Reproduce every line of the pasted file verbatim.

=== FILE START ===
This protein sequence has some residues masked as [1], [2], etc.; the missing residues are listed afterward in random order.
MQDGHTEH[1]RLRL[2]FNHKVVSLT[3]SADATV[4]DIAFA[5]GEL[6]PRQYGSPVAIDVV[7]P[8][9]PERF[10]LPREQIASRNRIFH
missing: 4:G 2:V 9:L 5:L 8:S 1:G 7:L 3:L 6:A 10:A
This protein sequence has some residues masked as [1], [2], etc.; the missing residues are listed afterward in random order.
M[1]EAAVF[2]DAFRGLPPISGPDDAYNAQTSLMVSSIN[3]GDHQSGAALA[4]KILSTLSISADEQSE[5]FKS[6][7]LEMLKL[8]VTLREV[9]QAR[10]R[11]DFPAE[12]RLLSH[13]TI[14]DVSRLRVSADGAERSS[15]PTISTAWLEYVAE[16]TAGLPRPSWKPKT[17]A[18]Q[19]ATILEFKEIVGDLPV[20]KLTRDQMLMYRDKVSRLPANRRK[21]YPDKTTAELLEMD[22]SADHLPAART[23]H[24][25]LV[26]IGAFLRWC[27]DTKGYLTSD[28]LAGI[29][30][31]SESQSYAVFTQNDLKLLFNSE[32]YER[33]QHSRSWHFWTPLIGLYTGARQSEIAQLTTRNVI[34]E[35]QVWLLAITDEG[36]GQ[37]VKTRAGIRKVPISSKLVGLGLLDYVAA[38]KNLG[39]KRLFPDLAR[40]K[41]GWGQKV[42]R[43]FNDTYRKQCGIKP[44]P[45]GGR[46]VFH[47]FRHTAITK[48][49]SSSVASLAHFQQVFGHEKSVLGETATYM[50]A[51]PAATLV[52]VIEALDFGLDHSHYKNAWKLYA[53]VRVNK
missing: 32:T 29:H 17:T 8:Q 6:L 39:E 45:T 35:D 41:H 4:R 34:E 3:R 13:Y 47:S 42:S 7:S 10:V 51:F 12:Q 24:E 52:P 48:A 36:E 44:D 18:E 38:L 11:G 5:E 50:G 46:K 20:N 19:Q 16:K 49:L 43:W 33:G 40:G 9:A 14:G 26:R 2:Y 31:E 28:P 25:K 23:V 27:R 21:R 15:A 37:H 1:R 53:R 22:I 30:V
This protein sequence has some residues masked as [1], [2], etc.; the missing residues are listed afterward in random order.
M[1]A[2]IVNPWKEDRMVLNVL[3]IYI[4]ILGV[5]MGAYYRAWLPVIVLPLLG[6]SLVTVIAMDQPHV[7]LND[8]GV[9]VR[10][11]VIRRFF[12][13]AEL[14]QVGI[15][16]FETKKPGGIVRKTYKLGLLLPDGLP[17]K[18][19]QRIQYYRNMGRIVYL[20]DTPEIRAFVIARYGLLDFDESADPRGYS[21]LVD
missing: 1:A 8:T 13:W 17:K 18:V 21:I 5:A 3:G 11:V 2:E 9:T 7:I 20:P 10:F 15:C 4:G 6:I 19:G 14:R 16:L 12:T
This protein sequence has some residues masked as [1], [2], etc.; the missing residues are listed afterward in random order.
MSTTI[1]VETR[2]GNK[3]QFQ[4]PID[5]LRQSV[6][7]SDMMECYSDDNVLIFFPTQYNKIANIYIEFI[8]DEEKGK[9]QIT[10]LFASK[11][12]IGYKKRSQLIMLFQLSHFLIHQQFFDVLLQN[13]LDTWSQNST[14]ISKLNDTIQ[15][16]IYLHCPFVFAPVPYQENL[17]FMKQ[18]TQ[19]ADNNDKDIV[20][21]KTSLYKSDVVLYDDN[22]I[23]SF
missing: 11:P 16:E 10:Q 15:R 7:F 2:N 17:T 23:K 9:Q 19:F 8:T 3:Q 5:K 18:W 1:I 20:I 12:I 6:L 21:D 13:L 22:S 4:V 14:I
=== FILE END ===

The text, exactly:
This protein sequence has some residues masked as [1], [2], etc.; the missing residues are listed afterward in random order.
MQDGHTEH[1]RLRL[2]FNHKVVSLT[3]SADATV[4]DIAFA[5]GEL[6]PRQYGSPVAIDVV[7]P[8][9]PERF[10]LPREQIASRNRIFH
missing: 4:G 2:V 9:L 5:L 8:S 1:G 7:L 3:L 6:A 10:A
This protein sequence has some residues masked as [1], [2], etc.; the missing residues are listed afterward in random order.
M[1]EAAVF[2]DAFRGLPPISGPDDAYNAQTSLMVSSIN[3]GDHQSGAALA[4]KILSTLSISADEQSE[5]FKS[6][7]LEMLKL[8]VTLREV[9]QAR[10]R[11]DFPAE[12]RLLSH[13]TI[14]DVSRLRVSADGAERSS[15]PTISTAWLEYVAE[16]TAGLPRPSWKPKT[17]A[18]Q[19]ATILEFKEIVGDLPV[20]KLTRDQMLMYRDKVSRLPANRRK[21]YPDKTTAELLEMD[22]SADHLPAART[23]H[24][25]LV[26]IGAFLRWC[27]DTKGYLTSD[28]LAGI[29][30][31]SESQSYAVFTQNDLKLLFNSE[32]YER[33]QHSRSWHFWTPLIGLYTGARQSEIAQLTTRNVI[34]E[35]QVWLLAITDEG[36]GQ[37]VKTRAGIRKVPISSKLVGLGLLDYVAA[38]KNLG[39]KRLFPDLAR[40]K[41]GWGQKV[42]R[43]FNDTYRKQCGIKP[44]P[45]GGR[46]VFH[47]FRHTAITK[48][49]SSSVASLAHFQQVFGHEKSVLGETATYM[50]A[51]PAATLV[52]VIEALDFGLDHSHYKNAWKLYA[53]VRVNK
missing: 32:T 29:H 17:T 8:Q 6:L 39:E 45:T 35:D 41:H 4:R 34:E 3:R 13:Y 47:S 42:S 7:S 10:V 51:F 12:Q 24:E 52:P 48:A 36:E 44:D 18:E 38:L 11:G 5:E 50:G 46:K 20:N 19:Q 16:K 49:L 43:W 33:G 40:G 9:A 14:G 26:R 2:Y 31:E 28:P 25:K 23:V 27:R 21:R 15:A 37:H 1:R 53:R 22:I 30:V
This protein sequence has some residues masked as [1], [2], etc.; the missing residues are listed afterward in random order.
M[1]A[2]IVNPWKEDRMVLNVL[3]IYI[4]ILGV[5]MGAYYRAWLPVIVLPLLG[6]SLVTVIAMDQPHV[7]LND[8]GV[9]VR[10][11]VIRRFF[12][13]AEL[14]QVGI[15][16]FETKKPGGIVRKTYKLGLLLPDGLP[17]K[18][19]QRIQYYRNMGRIVYL[20]DTPEIRAFVIARYGLLDFDESADPRGYS[21]LVD
missing: 1:A 8:T 13:W 17:K 18:V 21:I 5:A 3:G 11:V 2:E 9:T 7:I 20:P 10:F 15:C 4:G 6:I 19:G 14:R 16:L 12:T
This protein sequence has some residues masked as [1], [2], etc.; the missing residues are listed afterward in random order.
MSTTI[1]VETR[2]GNK[3]QFQ[4]PID[5]LRQSV[6][7]SDMMECYSDDNVLIFFPTQYNKIANIYIEFI[8]DEEKGK[9]QIT[10]LFASK[11][12]IGYKKRSQLIMLFQLSHFLIHQQFFDVLLQN[13]LDTWSQNST[14]ISKLNDTIQ[15][16]IYLHCPFVFAPVPYQENL[17]FMKQ[18]TQ[19]ADNNDKDIV[20][21]KTSLYKSDVVLYDDN[22]I[23]SF
missing: 11:P 16:E 10:Q 15:R 7:F 2:N 17:T 23:K 9:Q 19:F 8:T 3:Q 5:K 18:W 1:I 20:I 12:I 6:L 21:D 13:L 22:S 4:V 14:I